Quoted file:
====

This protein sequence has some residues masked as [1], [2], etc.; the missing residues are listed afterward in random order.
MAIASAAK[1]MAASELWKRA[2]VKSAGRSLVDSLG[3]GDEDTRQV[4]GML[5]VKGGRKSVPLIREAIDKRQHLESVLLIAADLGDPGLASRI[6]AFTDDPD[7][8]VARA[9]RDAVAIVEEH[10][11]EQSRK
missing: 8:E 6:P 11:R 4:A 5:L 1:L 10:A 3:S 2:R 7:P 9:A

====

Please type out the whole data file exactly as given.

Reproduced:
This protein sequence has some residues masked as [1], [2], etc.; the missing residues are listed afterward in random order.
MAIASAAK[1]MAASELWKRA[2]VKSAGRSLVDSLG[3]GDEDTRQV[4]GML[5]VKGGRKSVPLIREAIDKRQHLESVLLIAADLGDPGLASRI[6]AFTDDPD[7][8]VARA[9]RDAVAIVEEH[10][11]EQSRK
missing: 8:E 6:P 11:R 4:A 5:L 1:L 10:A 3:S 2:R 7:P 9:A